The Jazz Festival is mid July, details via the link below
Updated Apr 4, 2011
In 1946, Picasso has been living several months in Antibes in Chateau Grimaldi and produced many different works, a lot of ceramic work, centaurs and toreador paintigs...etc.
The museum in itself is probably not the best you can see about Picasso, but still the scenery from this ancient acropolis is wonderful, and it makes a lot of sense after to understand how Picasso got his inspiration.
Updated Apr 4, 2011
Address: Vieil Antibes
On the ramparts overlooking the sea is the 16th Century Chateau Grimaldi. Picasso was given a studio here after WWII and in gratitude he donated a number of works to Antibes. The Chateau is now the Museum Picasso.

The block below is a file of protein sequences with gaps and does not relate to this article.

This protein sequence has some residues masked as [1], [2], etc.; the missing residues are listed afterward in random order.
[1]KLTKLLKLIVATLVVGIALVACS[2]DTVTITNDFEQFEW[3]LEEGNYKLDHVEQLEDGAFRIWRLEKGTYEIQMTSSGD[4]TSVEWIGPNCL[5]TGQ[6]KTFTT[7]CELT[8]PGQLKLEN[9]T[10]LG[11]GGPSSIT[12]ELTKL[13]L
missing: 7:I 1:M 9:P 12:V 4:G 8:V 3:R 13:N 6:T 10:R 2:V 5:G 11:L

Updated Mar 7, 2011
Like most towns and cities in the South of France, Antibes has an Old Town. An area of small winding streets full of little stores and cafes. Most of the stores are aimed at the tourists, but fun to stroll through and to pick up the "usual" gifts for friends back home.
Written Mar 7, 2011
If you like beaches, Antibes has a few for you. Most of them are small, but all of them are fun. Some local women like to go topless so if you're mindful of your kids (or your husband) you should make note. Most areas are free and you can plop yourself wherever you like. If there are umbrellas and/or chairs down, it probably comes with a small fee. The sand is white and soft. Nice to lay out on. All of them are small and most have some kind of eating facility on it, either a cafe or a small sandwich/gelato shop. Sit back and enjoy the water and the views.